Unlike Europe in South Africa we have only a small amount of nuclear, Koeberg in the Cape is 21 years old and produces 1800 MW or about 6% of Eskom generation. Now one attraction of nuclear is that like gas turbines you can ‘turn up the wick’ when you need to meet demand, and that is partly how Europe has managed to combine renewables with conventional electricity generation. France’s electricity generation is 80% nuclear, and this combined with some nuclear from Germany (and others) has enabled much of Europe to embrace renewable energy generation, with power sharing agreements being able to increase supply from nuclear when needed to balance the electricity grids.
While Europe has also invested heavily in utility scale power generation with renewables, Denmark for example ran completely on wind power for 4 days continuously in May 2016, the other huge area of power generation has come from the installation of rooftop solar PV.
In Germany over the last 10 years over 45GW of PV panels have been installed in homes and businesses. This is more than Eskom’s total power output in South Africa. Homes and business have both used the solar electric generation for their own use and fed their surplus back into the grid. And because Europe is also focused on saving energy in all areas, solar water heating has been widely adopted for both washing water and central heating.
Across Europe and the USA the power market is largely deregulated, but controlled, enabling the consumer to decide from whom they will buy their power. The competition leads to more choice as well as lower prices for power.
In South Africa the electricity supply is effectively a monopoly with Eskom generating over 98%, (a few small independent power producers (IPP’s) sell back to the grid as well as providing in house supplies). REIPPP power generation is sold by independents to Eskom who then sell to the consumer.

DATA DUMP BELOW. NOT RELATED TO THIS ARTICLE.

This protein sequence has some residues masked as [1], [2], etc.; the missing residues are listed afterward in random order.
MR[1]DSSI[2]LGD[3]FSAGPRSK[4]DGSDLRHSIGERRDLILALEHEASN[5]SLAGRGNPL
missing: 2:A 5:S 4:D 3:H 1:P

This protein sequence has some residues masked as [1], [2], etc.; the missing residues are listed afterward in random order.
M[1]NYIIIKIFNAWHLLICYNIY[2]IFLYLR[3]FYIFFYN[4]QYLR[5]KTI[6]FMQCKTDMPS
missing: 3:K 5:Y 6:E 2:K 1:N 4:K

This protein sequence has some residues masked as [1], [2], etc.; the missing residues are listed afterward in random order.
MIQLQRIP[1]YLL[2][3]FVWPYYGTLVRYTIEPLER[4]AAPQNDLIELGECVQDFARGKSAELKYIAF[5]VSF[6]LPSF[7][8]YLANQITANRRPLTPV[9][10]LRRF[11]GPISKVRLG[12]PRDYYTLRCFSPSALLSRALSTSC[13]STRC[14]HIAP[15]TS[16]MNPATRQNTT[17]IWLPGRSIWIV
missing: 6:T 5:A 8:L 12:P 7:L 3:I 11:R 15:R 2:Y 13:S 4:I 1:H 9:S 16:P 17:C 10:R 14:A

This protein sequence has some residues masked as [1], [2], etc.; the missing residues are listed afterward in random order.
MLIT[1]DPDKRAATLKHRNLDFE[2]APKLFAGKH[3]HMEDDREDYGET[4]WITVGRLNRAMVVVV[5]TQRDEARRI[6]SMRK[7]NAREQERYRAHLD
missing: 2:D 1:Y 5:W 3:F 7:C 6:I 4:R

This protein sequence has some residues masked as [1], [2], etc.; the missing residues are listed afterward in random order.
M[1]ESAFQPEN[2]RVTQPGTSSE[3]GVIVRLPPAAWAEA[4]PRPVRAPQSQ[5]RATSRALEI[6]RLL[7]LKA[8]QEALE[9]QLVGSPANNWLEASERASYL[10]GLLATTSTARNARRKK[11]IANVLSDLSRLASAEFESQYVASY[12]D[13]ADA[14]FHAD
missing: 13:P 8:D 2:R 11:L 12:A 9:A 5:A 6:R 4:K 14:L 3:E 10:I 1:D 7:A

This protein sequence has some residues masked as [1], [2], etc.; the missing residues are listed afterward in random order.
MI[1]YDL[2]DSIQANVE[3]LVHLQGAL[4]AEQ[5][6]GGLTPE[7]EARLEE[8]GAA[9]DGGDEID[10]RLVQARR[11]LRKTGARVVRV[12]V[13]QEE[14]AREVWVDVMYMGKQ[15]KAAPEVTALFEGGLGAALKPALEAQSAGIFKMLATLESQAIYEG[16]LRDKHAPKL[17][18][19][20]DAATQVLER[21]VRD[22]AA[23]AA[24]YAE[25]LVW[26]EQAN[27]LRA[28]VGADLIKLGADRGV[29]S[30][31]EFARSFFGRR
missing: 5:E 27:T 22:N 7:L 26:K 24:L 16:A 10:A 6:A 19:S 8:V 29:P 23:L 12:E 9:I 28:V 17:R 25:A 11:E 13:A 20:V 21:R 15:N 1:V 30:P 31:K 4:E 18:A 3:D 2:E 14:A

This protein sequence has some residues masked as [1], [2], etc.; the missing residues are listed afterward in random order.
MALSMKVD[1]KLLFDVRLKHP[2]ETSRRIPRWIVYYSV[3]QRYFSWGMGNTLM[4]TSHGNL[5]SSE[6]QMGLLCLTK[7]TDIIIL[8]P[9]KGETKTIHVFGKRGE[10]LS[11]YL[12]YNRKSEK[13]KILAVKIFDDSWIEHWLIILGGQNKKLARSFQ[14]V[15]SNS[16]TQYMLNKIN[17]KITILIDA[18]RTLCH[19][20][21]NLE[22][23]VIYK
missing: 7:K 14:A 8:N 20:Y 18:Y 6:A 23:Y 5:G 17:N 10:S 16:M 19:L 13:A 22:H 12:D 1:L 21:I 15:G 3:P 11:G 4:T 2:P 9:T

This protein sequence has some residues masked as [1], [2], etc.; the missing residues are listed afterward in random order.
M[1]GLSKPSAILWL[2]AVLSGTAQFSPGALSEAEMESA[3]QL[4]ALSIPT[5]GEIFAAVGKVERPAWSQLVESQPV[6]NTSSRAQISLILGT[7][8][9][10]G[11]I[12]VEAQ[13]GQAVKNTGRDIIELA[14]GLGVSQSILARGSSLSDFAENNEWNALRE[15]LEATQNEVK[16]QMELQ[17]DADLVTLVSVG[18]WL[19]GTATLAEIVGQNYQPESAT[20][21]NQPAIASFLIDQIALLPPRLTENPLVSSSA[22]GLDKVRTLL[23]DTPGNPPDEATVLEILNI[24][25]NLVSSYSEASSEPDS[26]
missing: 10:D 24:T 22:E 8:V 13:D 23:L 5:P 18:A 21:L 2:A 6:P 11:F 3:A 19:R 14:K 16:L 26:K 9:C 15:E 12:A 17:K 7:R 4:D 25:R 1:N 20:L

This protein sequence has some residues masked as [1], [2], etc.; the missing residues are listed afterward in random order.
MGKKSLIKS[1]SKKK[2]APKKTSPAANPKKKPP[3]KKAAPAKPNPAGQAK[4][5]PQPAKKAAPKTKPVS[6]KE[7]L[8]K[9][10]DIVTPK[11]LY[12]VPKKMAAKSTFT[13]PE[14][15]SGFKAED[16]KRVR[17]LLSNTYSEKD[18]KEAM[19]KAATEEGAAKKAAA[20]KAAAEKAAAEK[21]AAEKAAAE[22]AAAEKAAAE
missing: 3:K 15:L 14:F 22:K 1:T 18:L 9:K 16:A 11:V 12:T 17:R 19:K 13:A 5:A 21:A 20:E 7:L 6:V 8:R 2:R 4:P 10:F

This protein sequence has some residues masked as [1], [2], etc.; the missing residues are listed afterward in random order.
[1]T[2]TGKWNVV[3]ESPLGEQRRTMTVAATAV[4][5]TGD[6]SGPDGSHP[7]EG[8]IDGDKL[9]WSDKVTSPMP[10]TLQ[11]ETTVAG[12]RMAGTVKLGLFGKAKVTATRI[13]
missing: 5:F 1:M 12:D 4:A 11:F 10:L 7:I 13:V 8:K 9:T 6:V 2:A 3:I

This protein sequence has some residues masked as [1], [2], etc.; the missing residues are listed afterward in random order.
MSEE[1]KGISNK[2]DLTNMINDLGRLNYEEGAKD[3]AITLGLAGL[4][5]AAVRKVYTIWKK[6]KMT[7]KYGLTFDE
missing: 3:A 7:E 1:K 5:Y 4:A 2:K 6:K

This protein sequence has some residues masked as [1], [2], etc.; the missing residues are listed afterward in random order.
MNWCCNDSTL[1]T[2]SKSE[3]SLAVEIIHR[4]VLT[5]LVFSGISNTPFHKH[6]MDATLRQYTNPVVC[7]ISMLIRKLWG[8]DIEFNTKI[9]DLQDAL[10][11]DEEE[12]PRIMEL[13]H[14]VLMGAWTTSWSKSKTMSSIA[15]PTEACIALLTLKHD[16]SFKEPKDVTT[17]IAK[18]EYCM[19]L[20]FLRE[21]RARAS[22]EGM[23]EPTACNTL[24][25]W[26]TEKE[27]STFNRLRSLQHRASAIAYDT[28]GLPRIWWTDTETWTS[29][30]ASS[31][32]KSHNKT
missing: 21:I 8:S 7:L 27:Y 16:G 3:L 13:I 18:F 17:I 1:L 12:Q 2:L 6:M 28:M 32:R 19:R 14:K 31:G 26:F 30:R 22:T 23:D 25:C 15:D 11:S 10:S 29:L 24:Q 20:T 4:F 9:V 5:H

Resellers of electricity in the form of municipalities buy from Eskom at wholesale prices and then distribute and sell electricity to homes using their own grids. One generally does not have a choice as a domestic consumer to buy from Eskom or your municipality, and the prices of electricity vary, (there are apparently over 2,400 tariffs).
The process causes a conflict in that resale of electricity by municipalities, cross subsidizes other areas of service delivery, and electricity sales are a huge part of their revenues. When Eskom put their prices up, so do the municipalities (and frequently by more) resulting in more profit for the municipality for the same work.
So the reality is that end user renewables both solar water heaters and solar PV are in conflict with the business models of both Eskom and municipalities, because either the consumer is saving energy by solar thermal, (less electricity is sold) and solar PV, where electricity is used for own use, lighting and appliances.
Selling back to the grid by end users (embedded generation) faces major hurdles, where the rules have been in discussion within the Department of Energy, for approval by Nersa for years.
While South Africa enjoys typically about double the solar radiation to most of Europe, the current prices of electricity despite rising by over 400% since 2004 remain low. 1 kWh in South Africa is still about 50% of the cost one would pay in Germany.
What this effectively means is that the opportunity for end user renewables from a risk reward perspective or return on investment, is actually very similar in Germany as it is in South Africa. Double the radiation to save ½ the cost, is effectively the same as ½ the solar savings at double the cost of electricity.